The first episode in a new five-part radio series on the Rwanda genocide by Carleton MJ grad Alice Musabende goes to air on BBC Radio 4 next Monday.

Musabende is a survivor of the 1994 genocide against the Tutsi in Rwanda, which claimed her family among upwards of a million ethnic Tutsi slaughtered in the space of 100 days. In the radio series – called Unspeakable – she confronts how to share the story of the genocide with her two little boys.

“As I started to approach this – not so much as an intellectual project as I had in the last 15 years – but more as a personal human story, I realized I didn’t know how to do that,” Musabende told the BBC. “I wanted to tell a story not just of death or desolation and pain – but also of life.”

At 19, Musabende was among the first female students admitted to Rwanda’s fledgling journalism school at the National University of Rwanda. And later, as a graduate of that program, she helped to launch The Rwanda Initiative, a five-year partnership between Carleton’s journalism school and its counterpart in Rwanda that ultimately brought hundreds of journalism instructors and media interns to the country.

“I don’t think we could have launched the Rwanda Initiative project so successfully without Alice’s local knowledge and skill,’’ said Allan Thompson, the head of Carleton’s journalism program and the founder of the Rwanda Initiative project, which ran from 2006 to 2011. “Her continued success doesn’t surprise me in the least and I am glad to see the BBC had the wisdom to ask her to help us better understand the Rwanda genocide all these years later.”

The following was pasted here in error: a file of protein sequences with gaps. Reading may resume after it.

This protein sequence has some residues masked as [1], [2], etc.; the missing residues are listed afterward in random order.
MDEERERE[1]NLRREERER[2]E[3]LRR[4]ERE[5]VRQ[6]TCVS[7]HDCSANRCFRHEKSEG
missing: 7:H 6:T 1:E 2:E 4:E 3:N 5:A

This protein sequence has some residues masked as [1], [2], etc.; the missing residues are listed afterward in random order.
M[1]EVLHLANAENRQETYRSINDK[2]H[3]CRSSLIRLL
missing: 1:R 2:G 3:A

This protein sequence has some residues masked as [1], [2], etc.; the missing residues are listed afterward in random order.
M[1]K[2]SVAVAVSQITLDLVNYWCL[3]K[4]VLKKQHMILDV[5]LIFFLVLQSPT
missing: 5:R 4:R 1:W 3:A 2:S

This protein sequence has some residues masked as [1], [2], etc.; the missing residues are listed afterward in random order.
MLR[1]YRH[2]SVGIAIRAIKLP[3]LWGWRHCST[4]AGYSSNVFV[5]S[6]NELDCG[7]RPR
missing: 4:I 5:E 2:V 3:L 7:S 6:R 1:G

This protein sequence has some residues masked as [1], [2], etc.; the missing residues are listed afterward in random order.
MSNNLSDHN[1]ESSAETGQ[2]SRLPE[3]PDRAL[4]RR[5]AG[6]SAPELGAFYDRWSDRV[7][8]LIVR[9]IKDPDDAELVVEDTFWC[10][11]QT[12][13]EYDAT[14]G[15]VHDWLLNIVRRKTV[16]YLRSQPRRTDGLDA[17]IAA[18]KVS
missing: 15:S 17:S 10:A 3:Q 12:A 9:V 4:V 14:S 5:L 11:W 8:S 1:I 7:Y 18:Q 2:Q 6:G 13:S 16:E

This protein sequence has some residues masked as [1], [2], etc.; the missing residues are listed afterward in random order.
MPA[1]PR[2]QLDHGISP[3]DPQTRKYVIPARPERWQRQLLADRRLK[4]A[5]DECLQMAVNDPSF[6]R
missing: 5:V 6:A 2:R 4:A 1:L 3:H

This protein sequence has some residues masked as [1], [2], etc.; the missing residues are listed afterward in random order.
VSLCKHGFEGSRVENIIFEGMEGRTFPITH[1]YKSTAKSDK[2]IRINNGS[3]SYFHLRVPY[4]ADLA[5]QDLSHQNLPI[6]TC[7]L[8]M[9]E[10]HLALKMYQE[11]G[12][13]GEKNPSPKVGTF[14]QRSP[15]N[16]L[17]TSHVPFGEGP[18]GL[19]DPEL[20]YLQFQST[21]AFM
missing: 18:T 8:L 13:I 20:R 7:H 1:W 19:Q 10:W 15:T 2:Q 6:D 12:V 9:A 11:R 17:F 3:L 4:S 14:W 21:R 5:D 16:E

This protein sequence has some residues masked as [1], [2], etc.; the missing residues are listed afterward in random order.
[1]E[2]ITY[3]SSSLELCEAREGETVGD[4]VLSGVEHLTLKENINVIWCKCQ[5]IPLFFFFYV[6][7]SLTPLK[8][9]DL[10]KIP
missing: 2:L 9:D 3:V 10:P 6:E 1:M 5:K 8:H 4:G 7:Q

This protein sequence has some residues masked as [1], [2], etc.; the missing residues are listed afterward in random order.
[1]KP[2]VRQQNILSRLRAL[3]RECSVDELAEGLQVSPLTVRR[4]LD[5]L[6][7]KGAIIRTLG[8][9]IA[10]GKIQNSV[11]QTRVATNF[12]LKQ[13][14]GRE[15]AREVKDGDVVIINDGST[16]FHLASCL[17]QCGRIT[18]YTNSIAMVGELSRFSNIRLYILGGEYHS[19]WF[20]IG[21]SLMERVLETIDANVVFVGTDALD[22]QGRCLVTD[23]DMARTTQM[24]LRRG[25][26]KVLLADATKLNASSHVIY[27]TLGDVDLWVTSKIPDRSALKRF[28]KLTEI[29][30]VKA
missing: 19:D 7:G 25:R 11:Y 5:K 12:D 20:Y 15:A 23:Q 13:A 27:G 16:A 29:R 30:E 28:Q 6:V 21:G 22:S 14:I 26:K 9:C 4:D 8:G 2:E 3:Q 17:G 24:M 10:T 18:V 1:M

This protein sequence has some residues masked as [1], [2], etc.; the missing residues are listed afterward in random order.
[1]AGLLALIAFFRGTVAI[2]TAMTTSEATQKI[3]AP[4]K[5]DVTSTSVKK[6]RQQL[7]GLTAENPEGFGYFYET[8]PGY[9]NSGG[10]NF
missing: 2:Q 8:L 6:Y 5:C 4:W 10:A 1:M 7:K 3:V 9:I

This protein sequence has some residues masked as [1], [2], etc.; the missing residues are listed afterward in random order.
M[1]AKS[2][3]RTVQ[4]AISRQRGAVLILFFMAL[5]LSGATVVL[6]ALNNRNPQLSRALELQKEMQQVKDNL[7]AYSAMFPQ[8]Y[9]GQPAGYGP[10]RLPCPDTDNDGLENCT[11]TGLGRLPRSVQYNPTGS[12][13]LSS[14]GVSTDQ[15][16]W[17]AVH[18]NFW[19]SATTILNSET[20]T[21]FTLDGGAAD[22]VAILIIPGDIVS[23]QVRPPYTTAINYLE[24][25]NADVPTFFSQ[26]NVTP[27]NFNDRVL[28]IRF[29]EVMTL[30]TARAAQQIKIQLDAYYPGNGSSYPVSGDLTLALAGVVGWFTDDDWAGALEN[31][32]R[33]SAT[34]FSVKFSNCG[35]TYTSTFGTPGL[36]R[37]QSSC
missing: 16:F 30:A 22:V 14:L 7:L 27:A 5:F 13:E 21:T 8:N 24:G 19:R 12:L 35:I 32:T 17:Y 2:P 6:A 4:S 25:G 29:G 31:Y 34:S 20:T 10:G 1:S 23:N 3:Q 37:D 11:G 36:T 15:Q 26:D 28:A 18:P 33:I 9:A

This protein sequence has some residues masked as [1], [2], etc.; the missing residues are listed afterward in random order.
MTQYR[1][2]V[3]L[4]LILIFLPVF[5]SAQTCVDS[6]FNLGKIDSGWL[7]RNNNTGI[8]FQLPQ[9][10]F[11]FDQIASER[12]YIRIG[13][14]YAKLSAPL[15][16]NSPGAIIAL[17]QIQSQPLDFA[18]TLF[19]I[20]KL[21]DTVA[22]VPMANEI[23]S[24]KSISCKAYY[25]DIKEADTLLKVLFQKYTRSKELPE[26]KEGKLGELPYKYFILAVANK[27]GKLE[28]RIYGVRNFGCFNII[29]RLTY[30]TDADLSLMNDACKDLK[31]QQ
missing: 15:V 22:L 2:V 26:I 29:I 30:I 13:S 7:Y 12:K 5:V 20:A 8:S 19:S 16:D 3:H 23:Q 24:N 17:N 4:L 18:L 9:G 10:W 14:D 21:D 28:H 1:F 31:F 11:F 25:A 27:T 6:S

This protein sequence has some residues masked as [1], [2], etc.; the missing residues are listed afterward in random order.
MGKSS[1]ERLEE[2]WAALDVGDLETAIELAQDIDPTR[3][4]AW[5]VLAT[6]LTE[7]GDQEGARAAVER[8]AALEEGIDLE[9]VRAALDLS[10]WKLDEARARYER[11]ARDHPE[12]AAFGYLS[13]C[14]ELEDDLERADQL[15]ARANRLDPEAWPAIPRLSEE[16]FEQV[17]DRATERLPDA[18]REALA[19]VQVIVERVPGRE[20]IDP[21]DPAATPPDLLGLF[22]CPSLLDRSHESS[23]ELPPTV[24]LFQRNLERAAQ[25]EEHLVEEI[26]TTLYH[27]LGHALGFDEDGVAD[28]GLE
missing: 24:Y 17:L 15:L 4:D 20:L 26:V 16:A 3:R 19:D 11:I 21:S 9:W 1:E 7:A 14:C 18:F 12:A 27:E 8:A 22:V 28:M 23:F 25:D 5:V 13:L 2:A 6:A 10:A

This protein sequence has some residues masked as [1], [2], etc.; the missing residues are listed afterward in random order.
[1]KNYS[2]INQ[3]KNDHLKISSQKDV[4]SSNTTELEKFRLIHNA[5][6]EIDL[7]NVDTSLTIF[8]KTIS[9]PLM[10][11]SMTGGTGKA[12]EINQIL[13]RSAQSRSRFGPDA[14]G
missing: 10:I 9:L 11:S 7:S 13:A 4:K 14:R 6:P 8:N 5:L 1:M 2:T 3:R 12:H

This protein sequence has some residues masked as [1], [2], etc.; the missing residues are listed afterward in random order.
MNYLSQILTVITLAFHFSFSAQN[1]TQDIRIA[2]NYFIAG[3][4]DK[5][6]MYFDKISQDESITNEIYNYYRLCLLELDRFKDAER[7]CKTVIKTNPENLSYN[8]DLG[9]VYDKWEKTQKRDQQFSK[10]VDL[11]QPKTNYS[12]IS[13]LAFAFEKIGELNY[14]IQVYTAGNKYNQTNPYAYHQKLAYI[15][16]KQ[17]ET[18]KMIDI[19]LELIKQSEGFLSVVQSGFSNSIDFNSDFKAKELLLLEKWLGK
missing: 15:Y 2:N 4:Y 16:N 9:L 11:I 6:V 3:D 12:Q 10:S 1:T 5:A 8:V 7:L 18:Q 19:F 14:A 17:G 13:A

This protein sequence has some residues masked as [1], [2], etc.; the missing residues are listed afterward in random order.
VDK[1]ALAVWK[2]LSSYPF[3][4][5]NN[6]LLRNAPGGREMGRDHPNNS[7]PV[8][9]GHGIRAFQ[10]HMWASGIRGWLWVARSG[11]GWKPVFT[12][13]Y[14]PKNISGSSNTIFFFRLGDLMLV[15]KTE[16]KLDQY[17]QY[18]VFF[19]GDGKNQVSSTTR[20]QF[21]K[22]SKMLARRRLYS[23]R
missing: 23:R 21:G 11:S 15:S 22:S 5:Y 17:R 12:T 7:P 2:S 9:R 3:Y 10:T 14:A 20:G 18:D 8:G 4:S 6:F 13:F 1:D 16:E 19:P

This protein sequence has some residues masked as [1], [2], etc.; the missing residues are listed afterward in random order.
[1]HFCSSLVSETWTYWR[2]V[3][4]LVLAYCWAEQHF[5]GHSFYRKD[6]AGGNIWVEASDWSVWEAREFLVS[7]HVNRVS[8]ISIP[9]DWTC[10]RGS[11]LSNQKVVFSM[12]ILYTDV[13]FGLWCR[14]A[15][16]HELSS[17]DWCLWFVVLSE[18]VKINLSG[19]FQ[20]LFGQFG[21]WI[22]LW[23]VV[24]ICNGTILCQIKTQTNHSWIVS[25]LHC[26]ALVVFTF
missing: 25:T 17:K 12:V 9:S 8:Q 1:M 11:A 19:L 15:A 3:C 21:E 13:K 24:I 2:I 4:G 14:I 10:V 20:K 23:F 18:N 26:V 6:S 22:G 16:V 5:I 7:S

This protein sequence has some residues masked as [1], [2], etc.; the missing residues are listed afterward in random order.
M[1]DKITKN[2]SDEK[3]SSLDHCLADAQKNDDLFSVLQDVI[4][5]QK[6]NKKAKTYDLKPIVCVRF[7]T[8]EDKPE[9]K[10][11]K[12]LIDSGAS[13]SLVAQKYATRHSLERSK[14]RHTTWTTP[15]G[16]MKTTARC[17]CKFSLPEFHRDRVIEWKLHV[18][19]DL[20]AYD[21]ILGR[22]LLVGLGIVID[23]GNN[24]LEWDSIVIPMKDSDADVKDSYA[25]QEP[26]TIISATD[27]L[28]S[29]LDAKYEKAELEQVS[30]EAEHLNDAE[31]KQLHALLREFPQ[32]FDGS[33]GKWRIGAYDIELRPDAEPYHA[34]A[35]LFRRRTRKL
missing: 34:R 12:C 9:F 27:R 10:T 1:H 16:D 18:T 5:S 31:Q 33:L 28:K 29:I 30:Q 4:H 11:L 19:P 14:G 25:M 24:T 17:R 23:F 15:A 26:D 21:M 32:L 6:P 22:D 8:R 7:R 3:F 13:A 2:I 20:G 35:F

Musabende was the first of a number of Rwandan journalists to come to Carleton through the Rwanda Initiative to take up work placements or study. She completed her Master of Journalism degree at Carleton in 2008 and later worked as a reporter for CBC Radio and Radio Canada, as a producer for CPAC and a parliamentary reporter for Cogeco Diffusion.

Musabende has spoken and written extensively about the Rwandan genocide, international justice and war crimes. She studied international development at Dalhousie University, in Halifax and in 2016 received the Gates Cambridge scholarship, a prestigious award for postgraduate students through which she is pursuing a PhD in Politics and International Relations at the University of Cambridge, in England. Her research focuses on the role of global governance in rebuilding countries emerging from conflicts and mass atrocities. Last year she was awarded the 2020 Bill Gates Sr. Prize at Cambridge, recognizing her outstanding research and social leadership.

According to the BBC, in this series, “Alice asks for help, wisdom and guidance from others who have ‘already had the hardest conversations’ – from fellow genocide survivors, second generation holocaust survivors, a therapist who works with AIDS orphans in South Africa and a publisher of stories in Rwanda. What can they teach her about when and how to tell her boys about her history and the history of their home country?”

Wednesday, July 28, 2021 in ,
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